Seminars are limited to 25 registrants each and will be scheduled concurrently on Monday, April 24, 2017 from 1:00–4:00 p.m.
Participants are encouraged to be prepared to perform or show their work if invited by the leaders to do so, each according to the focus of the class. Participants may receive instruction in the topics listed; for those who already have training in the area, the class can also serve as a model for how to teach the topic. Participation in seminars requires an additional fee of $65 with full registration or $75 if not attending the Institute.

2017 Seminars


I-to Loh
How Could We Sing Foreign Songs in Our Land?
Location: Helge Center Music Room #122

Some Christians are contented with singing only traditional Western hymns, thus are hesitant to sing others from foreign lands. This seminar will stimulate the interest in Asian hymns through analysis of their texts, imageries, stylistic features, and performance practices so that more Christians around the globe may also sing the Lord’s songs in Asia.

Born 1936 in Taiwan (M.Div. SMM. Ph.D. (UCLA), FHS). He taught Asian and global church music at Asian Institute for Liturgy and Music, Manila and Tainan Theological College and Seminary, Taiwan. He was a leader and advisor to innumerable WCC and CCA ecumenical assemblies and workshops. He is the editor of Sound the Bamboo: CCA hymnal 2000 and Seng-si 2009, Official Hymnal of the Presbyterian Church in Taiwan, and the author of Hymnal Companion to STB Asian Hymns in Their Cultural and Liturgical Contexts (GIA 2011) and In Search for Asian Sounds and Symbols in Worship (CSCA, Singaport 2012).


Mark Mummert
Engaging Musical Leaders in the Assembly Song
Location: Center for the Arts Bldg., Duesenberg Recital Hall

Accessing, Accessorizing, and Animating our Song. The reformation principle that all in the assembly have access to the hymnody of the church, both the new and the old, through media and leadership, serves as the guide for an approach to cultivating assemble song that is filled with the Gospel’s joyful sound. We will consider how all people are granted access to singing, how leadership enlivens such song, and how all people of various vocations have a stake in the quality and diversity of congregational music making.

Mark Mummert was the 2015 Distinguished Visiting Cantor at the Lutheran Theological Seminary at Gettysburg. He served as Director of Worship at Christ the King Lutheran Church, Houston (2008–2015) and Seminary Musician at the Lutheran Theological Seminary at Philadelphia (1990–2008). He is a composer included in the first musical setting of Holy Communion in Evangelical Lutheran Worship, and his other numerous compositions and essays are published by Augsburg Fortress.

Leadership Team from Prince of Peace Lutheran Church of Dublin, Ohio

Worship for the Whole People of God – Lay Leadership as the Heart of the Liturgy
Location: Harre Union, Brown & Gold Room

What happens in our weekly gathering is meant to be the culmination of the entire church working toward the praise of God. It is not meant to be a clergy show with laypeople cast to the side in minor roles. This seminar will look at ways to utilize the many gifts of lay members for the enrichment of the liturgy. Strategies for worship planning, bulletin production, prayer writing, and the recruitment and training of worship assistants will be just some of the topics discussed.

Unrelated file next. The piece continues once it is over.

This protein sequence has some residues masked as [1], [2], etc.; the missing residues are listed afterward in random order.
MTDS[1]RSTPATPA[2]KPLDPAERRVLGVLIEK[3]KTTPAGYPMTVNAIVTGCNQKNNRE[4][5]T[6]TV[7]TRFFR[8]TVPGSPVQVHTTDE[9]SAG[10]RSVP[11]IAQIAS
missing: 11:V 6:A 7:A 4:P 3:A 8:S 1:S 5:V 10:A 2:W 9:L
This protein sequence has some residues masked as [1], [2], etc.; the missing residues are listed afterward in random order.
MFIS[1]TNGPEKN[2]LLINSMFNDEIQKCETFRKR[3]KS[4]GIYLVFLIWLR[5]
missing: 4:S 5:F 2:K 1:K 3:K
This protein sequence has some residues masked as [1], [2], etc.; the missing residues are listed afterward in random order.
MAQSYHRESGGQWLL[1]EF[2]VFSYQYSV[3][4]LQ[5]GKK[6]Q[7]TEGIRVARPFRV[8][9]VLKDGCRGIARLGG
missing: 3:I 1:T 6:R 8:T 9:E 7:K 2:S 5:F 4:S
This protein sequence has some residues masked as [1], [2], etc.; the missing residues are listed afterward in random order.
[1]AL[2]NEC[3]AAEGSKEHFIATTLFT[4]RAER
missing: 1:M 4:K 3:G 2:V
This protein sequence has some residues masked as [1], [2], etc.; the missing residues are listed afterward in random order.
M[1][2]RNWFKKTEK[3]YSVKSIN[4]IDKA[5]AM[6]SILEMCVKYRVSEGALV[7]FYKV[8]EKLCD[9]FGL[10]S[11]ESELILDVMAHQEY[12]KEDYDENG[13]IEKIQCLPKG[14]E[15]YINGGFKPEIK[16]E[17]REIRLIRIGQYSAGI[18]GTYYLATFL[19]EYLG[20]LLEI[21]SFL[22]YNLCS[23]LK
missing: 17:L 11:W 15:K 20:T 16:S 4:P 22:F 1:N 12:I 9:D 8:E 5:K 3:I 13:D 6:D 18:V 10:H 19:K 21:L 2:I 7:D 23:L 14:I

Prince of Peace looks forward to sharing what has worked for them and hopes to glean from participants what has been helpful in their settings. Time will be given to do some planning and brainstorming for each parish. Worship teams are encouraged to attend together!

The Leadership Team from Prince of Peace Lutheran Church of Dublin, Ohio includes the following people: Pastor John Morris; Pastor Amanda Highben; Jeremy Bankson, Director of Music; Barb Hoyt, Director of Congregational Ministries; Kate Tegtmeier, Parish Administrative Manager; Jim Hoyt, Lay Leader and Church Organist; and Daniel Potaznick, Intern.


Carl Schalk
Worship and Church Music in the Lutheran Tradition: A “Small” and a “Large Catechism”

Location: Harre Union, Alumni Room

The Small Catechism follows Luther’s pattern of nine basic understandings, followed by a simple straight-forward explanation. Where there is a “Small Catechism,” can a “Large Catechism” be far behind? For this purpose Paul Westermeyer and I have written more extensive essays, one on each of these nine basic understandings, expanding and enlarging upon the simpler statements in the “Small Catechism.”

Both of these are intended for pastors, church musicians, members of worship committees, and congregation members new and old.

Carl Schalk, born 1929, is a teacher, musicologist, composer, author, and Distinguished Professor of Music Emeritus at Concordia University, River Forest, Illinois. Professor Schalk has served as lecturer and clinician at numerous church music workshops and pastoral conferences. He was the editor of Church Music (1966–80) and served as a member of the Inter-Lutheran Commission on Worship’s Hymn Music Committee, which prepared the Lutheran Book of Worship (1978). He is a Fellow of the Hymn Society of the United States and Canada and was made an Honorary Life Member of the Association of Lutheran Church Musicians.

MorningStar is very pleased to have more than 20 choral compositions by Schalk included in the catalog. Schalk is also the author of a book entitled First Person Singular – Reflections on Worship, Liturgy and Children. This book is drawn from years of practical experience in church music.

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